TREATMENTS: We exposed uninfected sticklebacks to exogenous myo-inositol (CAS #87-89-8, Sigma-Aldrich, ≥ 99% purity) at a dose of 90 mM dissolved in buffered saline (PBS, pH 7.4; Life Technologies, Carlsbad, CA, USA) by intraperitoneal injection (with a total volume of 100 µL) during three days, once per day. In another treatment group, we performed an intraperitoneal injection of a saline solution at 25 ppt in uninfected sticklebacks, by dissolving Instant Ocean salt mix (Spectrum Brands, Blacksburg, VA, USA) in PBS in a final volume of 100 µL. We exposed fish infected with Schistocephalus solidus for three days to lithium chloride (CAS #7447-41-8, Sigma-Aldrich) using static exposures, by dissolving lithium in the aquarium water at a concentration of 12.5 mM (in a total volume of 2.7 L).
BEHAVIOUR QUANTIFICATION: During the control week, fish were submitted to the handling of the experiment for three days but without receiving any treatment. We changed the water of the aquarium completely 48h after the beginning of the experiment and from this moment they did not receive any food until the behavioral tests. On the fourth day, each fish was transferred to the behavioral tanks for testing, which lasted one hour in total. After the behavioral tests, each fish returned to its home tank where they could rest for three days. After this period, the second week (treatment) started and we treated all fish, except those from the control group, and then we submitted fish to the behavior tests, as in the first week. We measured time spent in the upper part of the aquarium, time spent in the center of aquarium, total distance travelled, latency to feed, latency to freeze and time spent frozen after a predator attack. We recorded all behavioral experiments using a digital camera (Super Circuits PC212XS) placed in the front or at the top of the behavioral tanks. Videos were analyzed using Ethovision software (Ethovision XT 11.5, Noldus Information Technology, Wageningen, The Netherlands, Noldus et al., 2001). Water depth preference, distance traveled and total time spent in the center were measured with an automatic tracking module of Ethovision and latency to feed, latency to freeze, and time spent frozen were measured using a manual behavior setting module of the software. All tests and analyses were done by V.A.A., while blind for the fish experimental group.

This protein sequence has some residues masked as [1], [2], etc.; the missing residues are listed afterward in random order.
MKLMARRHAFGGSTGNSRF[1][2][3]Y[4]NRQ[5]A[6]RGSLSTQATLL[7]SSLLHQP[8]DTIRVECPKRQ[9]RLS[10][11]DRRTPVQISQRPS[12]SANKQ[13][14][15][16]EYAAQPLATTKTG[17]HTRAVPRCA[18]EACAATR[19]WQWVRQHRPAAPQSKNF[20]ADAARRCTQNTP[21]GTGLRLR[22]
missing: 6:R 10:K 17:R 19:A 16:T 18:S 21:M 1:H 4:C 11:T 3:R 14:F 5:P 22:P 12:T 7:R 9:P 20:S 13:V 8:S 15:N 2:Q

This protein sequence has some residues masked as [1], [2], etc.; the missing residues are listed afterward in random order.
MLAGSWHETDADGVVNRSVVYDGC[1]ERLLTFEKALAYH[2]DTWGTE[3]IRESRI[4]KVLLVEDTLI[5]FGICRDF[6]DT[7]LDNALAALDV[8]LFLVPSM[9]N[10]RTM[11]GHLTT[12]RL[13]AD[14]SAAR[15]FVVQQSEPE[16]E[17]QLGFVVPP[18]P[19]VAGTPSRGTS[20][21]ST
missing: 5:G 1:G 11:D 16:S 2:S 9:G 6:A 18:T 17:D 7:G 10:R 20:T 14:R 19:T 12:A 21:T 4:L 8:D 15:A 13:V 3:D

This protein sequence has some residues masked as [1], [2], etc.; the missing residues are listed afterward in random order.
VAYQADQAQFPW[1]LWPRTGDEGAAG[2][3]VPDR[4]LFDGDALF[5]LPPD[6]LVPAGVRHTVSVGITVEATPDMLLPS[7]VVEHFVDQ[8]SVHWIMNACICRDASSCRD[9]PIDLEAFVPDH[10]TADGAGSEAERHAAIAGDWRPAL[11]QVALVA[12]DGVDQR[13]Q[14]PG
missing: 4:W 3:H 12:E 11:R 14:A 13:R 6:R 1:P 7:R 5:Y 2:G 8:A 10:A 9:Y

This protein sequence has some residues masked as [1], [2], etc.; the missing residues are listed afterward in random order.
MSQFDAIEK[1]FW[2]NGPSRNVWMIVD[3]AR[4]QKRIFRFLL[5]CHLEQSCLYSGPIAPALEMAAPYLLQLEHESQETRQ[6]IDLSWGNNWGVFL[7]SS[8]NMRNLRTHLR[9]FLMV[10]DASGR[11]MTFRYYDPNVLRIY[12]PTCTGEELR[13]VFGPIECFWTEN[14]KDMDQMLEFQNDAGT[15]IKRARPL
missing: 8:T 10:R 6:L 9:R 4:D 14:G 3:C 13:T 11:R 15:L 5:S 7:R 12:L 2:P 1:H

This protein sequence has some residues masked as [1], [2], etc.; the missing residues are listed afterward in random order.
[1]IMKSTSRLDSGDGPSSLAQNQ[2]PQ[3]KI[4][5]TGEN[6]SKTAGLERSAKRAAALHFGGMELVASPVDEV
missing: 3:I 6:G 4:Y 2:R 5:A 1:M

FINAL SAMPLING: At the end of the behavioral tests, we anesthetized each fish with an overdose of MS-222 (75 mg/L, pH 7.5). We quickly measured the standard length of the fish, their mass and rapidly dissected their whole brains. Brains were weighed and placed individually in 0.5 mL sample tubes and snap-frozen in liquid nitrogen. Brains were then kept at -80 °C until analysis. We verified every fish infection status (parasitized or not by S. solidus) upon dissection. We calculated the parasite index as the proportion of infected fish mass that is contributed by parasite tissue.
Natural Sciences and Engineering Research Council of Canada
Fonds de recherche du Québec – Nature et technologies